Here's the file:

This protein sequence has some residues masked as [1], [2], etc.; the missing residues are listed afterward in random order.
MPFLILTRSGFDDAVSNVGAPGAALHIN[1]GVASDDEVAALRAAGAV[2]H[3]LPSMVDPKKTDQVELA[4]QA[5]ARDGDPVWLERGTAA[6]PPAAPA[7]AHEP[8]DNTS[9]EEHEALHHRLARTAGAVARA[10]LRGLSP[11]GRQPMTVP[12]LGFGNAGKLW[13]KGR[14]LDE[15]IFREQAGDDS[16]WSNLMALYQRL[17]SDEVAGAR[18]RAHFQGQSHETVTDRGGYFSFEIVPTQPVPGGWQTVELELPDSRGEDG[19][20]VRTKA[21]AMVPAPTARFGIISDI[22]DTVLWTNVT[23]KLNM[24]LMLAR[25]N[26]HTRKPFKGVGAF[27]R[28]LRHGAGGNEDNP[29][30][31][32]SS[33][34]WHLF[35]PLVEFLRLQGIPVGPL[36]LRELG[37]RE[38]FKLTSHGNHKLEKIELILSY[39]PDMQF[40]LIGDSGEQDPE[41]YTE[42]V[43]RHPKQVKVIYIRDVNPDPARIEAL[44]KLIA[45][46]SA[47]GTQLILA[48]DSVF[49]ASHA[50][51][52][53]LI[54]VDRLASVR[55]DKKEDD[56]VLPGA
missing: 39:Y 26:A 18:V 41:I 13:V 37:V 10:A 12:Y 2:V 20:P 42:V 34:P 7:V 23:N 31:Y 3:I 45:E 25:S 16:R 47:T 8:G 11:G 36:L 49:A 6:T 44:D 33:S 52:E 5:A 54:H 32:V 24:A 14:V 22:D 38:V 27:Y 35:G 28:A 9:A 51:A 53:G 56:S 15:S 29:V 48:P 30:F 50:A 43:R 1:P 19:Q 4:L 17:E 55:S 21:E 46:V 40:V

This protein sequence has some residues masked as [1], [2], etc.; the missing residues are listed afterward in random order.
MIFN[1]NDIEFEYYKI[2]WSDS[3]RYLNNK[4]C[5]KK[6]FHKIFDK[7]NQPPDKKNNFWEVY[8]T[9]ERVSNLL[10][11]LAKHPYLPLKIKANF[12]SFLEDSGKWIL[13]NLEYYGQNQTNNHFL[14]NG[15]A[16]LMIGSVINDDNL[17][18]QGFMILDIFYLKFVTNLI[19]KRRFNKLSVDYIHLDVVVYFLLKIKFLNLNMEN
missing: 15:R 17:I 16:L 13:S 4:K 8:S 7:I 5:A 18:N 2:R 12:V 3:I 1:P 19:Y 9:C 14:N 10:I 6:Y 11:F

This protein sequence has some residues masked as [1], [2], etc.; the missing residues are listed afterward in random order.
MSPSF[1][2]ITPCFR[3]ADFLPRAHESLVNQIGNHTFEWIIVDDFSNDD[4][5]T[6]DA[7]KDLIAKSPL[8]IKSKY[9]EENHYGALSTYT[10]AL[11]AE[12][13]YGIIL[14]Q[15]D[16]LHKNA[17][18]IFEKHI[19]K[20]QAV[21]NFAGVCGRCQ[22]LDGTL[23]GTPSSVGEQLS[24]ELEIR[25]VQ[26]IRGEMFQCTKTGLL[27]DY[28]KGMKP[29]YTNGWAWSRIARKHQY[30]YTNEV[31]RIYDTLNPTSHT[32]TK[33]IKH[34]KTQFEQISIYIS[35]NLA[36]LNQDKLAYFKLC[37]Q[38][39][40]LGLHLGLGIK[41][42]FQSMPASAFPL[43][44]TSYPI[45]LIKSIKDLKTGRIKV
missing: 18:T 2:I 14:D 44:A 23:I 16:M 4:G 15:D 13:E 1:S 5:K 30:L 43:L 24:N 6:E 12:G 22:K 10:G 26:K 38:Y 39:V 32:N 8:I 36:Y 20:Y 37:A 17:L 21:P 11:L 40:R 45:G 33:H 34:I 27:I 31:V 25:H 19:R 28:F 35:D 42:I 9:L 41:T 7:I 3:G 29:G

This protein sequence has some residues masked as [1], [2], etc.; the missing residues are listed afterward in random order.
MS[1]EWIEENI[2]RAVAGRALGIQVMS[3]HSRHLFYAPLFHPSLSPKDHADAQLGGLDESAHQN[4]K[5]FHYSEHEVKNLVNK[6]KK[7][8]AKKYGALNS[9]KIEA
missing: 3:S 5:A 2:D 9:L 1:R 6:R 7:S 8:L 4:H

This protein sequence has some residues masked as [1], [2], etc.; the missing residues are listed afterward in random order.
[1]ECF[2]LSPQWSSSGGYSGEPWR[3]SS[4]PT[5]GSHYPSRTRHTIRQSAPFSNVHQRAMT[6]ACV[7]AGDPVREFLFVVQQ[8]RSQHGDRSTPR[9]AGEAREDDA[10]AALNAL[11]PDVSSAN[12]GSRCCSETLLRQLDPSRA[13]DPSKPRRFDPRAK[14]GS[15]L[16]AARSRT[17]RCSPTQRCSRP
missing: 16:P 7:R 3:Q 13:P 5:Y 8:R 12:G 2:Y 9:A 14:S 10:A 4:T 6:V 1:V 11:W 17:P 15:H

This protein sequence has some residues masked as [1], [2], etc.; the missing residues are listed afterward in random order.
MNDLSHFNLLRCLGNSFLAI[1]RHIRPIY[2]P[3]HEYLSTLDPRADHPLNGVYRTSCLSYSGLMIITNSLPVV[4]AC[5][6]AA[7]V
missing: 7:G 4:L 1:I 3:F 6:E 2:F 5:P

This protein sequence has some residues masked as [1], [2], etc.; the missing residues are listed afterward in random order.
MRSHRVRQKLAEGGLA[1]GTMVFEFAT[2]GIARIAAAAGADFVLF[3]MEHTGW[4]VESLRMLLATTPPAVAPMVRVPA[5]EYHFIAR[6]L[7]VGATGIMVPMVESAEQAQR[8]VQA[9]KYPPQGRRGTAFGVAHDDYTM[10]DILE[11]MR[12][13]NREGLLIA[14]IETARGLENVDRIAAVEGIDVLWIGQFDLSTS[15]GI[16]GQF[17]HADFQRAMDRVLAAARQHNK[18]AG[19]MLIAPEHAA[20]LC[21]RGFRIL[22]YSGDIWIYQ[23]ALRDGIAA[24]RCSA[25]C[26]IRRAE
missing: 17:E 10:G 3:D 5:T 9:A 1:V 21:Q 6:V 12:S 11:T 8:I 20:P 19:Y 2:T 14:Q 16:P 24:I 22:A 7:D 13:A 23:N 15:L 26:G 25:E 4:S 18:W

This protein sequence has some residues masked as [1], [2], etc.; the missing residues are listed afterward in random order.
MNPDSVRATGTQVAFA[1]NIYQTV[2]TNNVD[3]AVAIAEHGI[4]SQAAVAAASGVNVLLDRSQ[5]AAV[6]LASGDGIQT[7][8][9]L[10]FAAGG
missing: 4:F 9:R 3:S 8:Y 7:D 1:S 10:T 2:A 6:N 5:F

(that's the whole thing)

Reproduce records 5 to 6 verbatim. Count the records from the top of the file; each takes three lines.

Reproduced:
This protein sequence has some residues masked as [1], [2], etc.; the missing residues are listed afterward in random order.
[1]ECF[2]LSPQWSSSGGYSGEPWR[3]SS[4]PT[5]GSHYPSRTRHTIRQSAPFSNVHQRAMT[6]ACV[7]AGDPVREFLFVVQQ[8]RSQHGDRSTPR[9]AGEAREDDA[10]AALNAL[11]PDVSSAN[12]GSRCCSETLLRQLDPSRA[13]DPSKPRRFDPRAK[14]GS[15]L[16]AARSRT[17]RCSPTQRCSRP
missing: 16:P 7:R 3:Q 13:P 5:Y 8:R 12:G 2:Y 9:A 14:S 10:A 4:T 6:V 1:V 11:W 17:P 15:H

This protein sequence has some residues masked as [1], [2], etc.; the missing residues are listed afterward in random order.
MNDLSHFNLLRCLGNSFLAI[1]RHIRPIY[2]P[3]HEYLSTLDPRADHPLNGVYRTSCLSYSGLMIITNSLPVV[4]AC[5][6]AA[7]V
missing: 7:G 4:L 1:I 3:F 6:E 2:F 5:P